Northern Cyprus faces political crisis

The prime minister of northern Cyprus has resigned, dissolving his two-party coalition government and sparking a political crisis in the process.

    Cyprus has been split since 1974

    Ferdi Sabit Soyer's resignation followed a decision on Friday by his centre-left Republican Turkish party to part ways with its coalition partner, the centre-right Democrat party.


    The two parties have been at odds over efforts to reunify the eastern Mediterranean island.


    After submitting his resignation to Mehmet Ali Talat, the Turkish Cypriot president, Soyer said: "There were problems in the coalition. We tried to solve them, but failed."


    The Democrat party led by Serdar Denktash, the son of former Turkish Cypriot leader Rauf Denktash, follows a more nationalist line than Soyer's - in refusing to make concessions to the Cypriot government.


    Soyer's coalition came to power in May 2005.


    Re-nomination expected


    Talat is widely expected to nominate Soyer as prime minister-designate as the Republican party holds half the 50 seats in the parliament of the self-proclaimed Turkish Republic of Northern Cyprus (TRNC).

    The political crisis comes at a time when Turkey, the only country to recognise the TRNC, is under pressure to resolve a trade dispute over Cyprus or risk jeopardising membership talks with the European Union.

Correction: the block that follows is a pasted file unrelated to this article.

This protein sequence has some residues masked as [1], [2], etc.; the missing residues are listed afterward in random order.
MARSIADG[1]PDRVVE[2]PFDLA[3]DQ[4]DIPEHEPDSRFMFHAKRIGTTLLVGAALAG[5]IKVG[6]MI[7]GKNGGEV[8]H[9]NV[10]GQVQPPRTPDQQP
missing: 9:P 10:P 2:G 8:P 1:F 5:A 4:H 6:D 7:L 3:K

Brussels is demanding Ankara open its air and seaports to Cyprus, a member of the EU, but Ankara has insisted that Greek Cypriots would remain barred unless international restrictions imposed on the TRNC are lifted.


    EU hopes


    Turkey refuses to recognise the Republic of Cyprus until a viable settlement is reached on the island.


    Turkey is the only country to recognise the TRNC.


    The Greek Cypriot-led government of the Republic of Cyprus has international recognition and joined the European Union in May 2004.


    In June, Tassos Papadopoulos, Cyprus' president and Talat agreed to begin a process under which technical committees would seek to resolve day-to-day community issues, while at the same time tackling more delicate core questions.


    The islands have been split since the Turkish invasion of the north in 1974 in response to a Greek Cypriot coup aimed at uniting the island with Greece.



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